Shows We Went To: Southwest Invasion at SXSW

by Hannah Wriston

Southwest Invasion 2017

There’s a certain energy in the air on the rooftop of Whole Foods. Perhaps it’s because it’s the last weekend of SXSW and nobody’s sure where the night will lead. Lindsay Troy and Julie Edwards of Deap Vally take the stage and start ripping through their set with a feverish intensity. It’s a fantastic mix of Edward’s rapid-fire drums, and Troy’s wailing guitar and vocals.

Just after Troy finishes a chorus the speakers make a small pop. She wheels way, still strumming the refrain on her Fender Mustang. She moves closer to Edwards and tells her something away from the microphone before continuing on with the song. Troy moves around the stage freely, only hovering close enough for the next line before dancing away.

When the song ends the sound crew quickly sweeps in, and replaces the mic. Troy laughs and tells the crowd that she was just electrocuted. “My teeth are buzzing! Man, who needs coffee after that?”

Still, after the equipment has been patched in, Deap Vally continues and kills the rest of their set with a ferocity that’s rare to find.

Deap Vally

Lindsay Troy of Deap Vally at Southwest Invasion. Photo by Clayton Hodges.


Whole Foods has been holding the Southwest Invasion event for the past 5 years, and it’s an excellent outdoor venue to kick back and listen to some great music. The line up starts around noon and the last band goes on around six which gives you plenty of time to get downtown and plan your evening.

There are several tents selling craft beers and food, but for the cheapskate in all of us there were some freebies too. Several sponsors were handing out samples of coconut water and stevia sweetened sodas. The Clif Bar stall was creating complementary records from recycled plastic plates with singles from some of the bands performing at Southwest Invasion. I picked up one with Deap Vally’s “Heart is an Animal.” The plastic minorly alters the sound and makes it a little more prone to picking up static and distortion but it works well with their heavy music.

There are just as many up and comers as established acts, and the event is free with an RSVP. Several artists have headlined in years past, including the Lumineers and Imagine Dragons. This year Hanson took that spot on Saturday, and I honestly wasn’t sure what to expect. I hadn’t heard of them creating anything new in over a decade. I was excited to see how they had evolved as a band, or at the very least I was looking forward to reverting to my pre-pubescent years.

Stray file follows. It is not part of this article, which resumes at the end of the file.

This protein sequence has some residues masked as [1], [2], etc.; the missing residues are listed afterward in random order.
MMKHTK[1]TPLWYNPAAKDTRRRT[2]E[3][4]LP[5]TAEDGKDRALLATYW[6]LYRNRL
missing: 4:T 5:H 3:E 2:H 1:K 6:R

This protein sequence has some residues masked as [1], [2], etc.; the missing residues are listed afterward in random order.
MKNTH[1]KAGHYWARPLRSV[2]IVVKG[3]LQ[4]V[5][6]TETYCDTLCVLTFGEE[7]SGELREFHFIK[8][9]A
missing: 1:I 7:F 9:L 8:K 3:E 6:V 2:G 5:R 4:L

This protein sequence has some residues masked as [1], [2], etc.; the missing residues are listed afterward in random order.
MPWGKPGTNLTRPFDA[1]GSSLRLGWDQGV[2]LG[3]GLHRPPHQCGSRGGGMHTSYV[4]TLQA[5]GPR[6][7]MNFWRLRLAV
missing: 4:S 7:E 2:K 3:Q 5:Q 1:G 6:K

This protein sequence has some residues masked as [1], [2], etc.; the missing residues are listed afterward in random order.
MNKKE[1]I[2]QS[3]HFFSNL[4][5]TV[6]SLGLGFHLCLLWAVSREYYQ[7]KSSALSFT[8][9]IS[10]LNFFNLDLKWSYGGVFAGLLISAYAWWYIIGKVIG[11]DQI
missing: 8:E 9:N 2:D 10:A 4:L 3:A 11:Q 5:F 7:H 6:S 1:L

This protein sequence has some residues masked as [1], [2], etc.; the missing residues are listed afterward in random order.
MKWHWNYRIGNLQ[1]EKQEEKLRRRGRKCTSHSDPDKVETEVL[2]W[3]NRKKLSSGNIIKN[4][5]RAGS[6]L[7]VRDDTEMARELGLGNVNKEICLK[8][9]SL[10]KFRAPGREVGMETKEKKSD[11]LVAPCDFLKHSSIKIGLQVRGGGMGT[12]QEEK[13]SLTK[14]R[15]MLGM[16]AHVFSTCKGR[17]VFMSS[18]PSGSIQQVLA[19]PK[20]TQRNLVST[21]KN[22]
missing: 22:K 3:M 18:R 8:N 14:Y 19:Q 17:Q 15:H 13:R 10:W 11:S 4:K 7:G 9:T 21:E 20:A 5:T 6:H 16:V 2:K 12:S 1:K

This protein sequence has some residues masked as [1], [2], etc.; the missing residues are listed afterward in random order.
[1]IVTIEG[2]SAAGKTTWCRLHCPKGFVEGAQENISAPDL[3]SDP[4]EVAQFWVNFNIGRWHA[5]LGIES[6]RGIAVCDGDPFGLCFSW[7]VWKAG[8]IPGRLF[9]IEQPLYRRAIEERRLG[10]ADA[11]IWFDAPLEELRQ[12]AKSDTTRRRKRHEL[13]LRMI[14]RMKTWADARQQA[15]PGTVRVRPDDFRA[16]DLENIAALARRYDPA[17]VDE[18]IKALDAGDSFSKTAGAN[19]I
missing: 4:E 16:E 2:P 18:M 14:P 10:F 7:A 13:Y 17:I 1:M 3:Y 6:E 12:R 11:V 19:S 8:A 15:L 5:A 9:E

Hanson, all grown up at Southwest Invasion. Photo by Clayton Hodges.

The line for Hanson went down the outside staircase and looped around the front almost reaching the parking lot entrance thirty minutes before the show. People were packed in, standing where they could, holding up phones to snap a photo or catch a glimpse above the crowd.The woman in front of me apologized in advance because she was going to be singing along the whole time. It’s refreshing to see that level of excitement when in the “hipper” music scenes some audiences feel like a nod is enough to express what you think of the show.

As soon as Hanson steps up to the stage the crowd cheers enthusiastically.They began with several songs from their newest album “Anthem”. Now they’re more influenced by blues and early rock, though they fall on the family-friendly side of the scale. In honor of Chuck Berry’s passing they played an excellent cover of “Johnny B. Goode.” Their music is easy to move along to and fun.

Personally, I hate the idea of compartmentalizing personal taste into guilty pleasures. Isn’t it cooler to like something because you like it without feeling the need have validation from other people? Maybe, just maybe– it’s okay to dig for underground artists, analyze lyrics, get into arguments about which artist is empirically better and almost lose your voice singing along to “Mmm Bop.” 
Thankfully, at the Southwest Invasion event you can do both.